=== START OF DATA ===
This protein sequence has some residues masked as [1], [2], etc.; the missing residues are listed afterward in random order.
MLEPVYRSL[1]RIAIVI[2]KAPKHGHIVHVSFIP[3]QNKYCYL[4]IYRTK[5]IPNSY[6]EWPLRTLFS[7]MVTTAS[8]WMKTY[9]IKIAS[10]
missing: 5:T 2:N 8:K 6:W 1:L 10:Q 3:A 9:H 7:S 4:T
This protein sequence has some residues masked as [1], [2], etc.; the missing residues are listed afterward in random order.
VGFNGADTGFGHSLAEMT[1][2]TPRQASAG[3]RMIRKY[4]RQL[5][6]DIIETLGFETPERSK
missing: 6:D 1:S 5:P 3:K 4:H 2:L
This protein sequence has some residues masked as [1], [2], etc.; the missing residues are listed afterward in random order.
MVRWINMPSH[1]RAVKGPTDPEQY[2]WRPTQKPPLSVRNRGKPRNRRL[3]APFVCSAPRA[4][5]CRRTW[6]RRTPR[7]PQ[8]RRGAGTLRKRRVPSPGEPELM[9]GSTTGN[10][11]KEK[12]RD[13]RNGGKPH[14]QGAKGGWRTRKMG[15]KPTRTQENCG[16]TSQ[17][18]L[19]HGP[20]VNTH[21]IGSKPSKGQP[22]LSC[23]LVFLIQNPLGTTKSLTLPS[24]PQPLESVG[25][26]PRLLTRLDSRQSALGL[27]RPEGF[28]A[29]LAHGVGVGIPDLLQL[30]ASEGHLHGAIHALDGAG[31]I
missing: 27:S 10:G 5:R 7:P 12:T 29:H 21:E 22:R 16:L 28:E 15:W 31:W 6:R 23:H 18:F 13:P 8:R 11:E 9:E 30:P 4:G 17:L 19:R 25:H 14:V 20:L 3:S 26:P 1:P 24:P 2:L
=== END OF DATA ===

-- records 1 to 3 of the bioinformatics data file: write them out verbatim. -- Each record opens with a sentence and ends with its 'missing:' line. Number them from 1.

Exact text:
This protein sequence has some residues masked as [1], [2], etc.; the missing residues are listed afterward in random order.
MLEPVYRSL[1]RIAIVI[2]KAPKHGHIVHVSFIP[3]QNKYCYL[4]IYRTK[5]IPNSY[6]EWPLRTLFS[7]MVTTAS[8]WMKTY[9]IKIAS[10]
missing: 5:T 2:N 8:K 6:W 1:L 10:Q 3:A 9:H 7:S 4:T
This protein sequence has some residues masked as [1], [2], etc.; the missing residues are listed afterward in random order.
VGFNGADTGFGHSLAEMT[1][2]TPRQASAG[3]RMIRKY[4]RQL[5][6]DIIETLGFETPERSK
missing: 6:D 1:S 5:P 3:K 4:H 2:L
This protein sequence has some residues masked as [1], [2], etc.; the missing residues are listed afterward in random order.
MVRWINMPSH[1]RAVKGPTDPEQY[2]WRPTQKPPLSVRNRGKPRNRRL[3]APFVCSAPRA[4][5]CRRTW[6]RRTPR[7]PQ[8]RRGAGTLRKRRVPSPGEPELM[9]GSTTGN[10][11]KEK[12]RD[13]RNGGKPH[14]QGAKGGWRTRKMG[15]KPTRTQENCG[16]TSQ[17][18]L[19]HGP[20]VNTH[21]IGSKPSKGQP[22]LSC[23]LVFLIQNPLGTTKSLTLPS[24]PQPLESVG[25][26]PRLLTRLDSRQSALGL[27]RPEGF[28]A[29]LAHGVGVGIPDLLQL[30]ASEGHLHGAIHALDGAG[31]I
missing: 27:S 10:G 5:R 7:P 12:T 29:H 21:E 22:R 16:L 28:E 15:W 31:W 6:R 23:H 18:F 13:P 8:R 11:E 9:E 30:P 4:G 17:L 19:R 25:H 14:V 20:L 3:S 26:P 1:P 24:P 2:L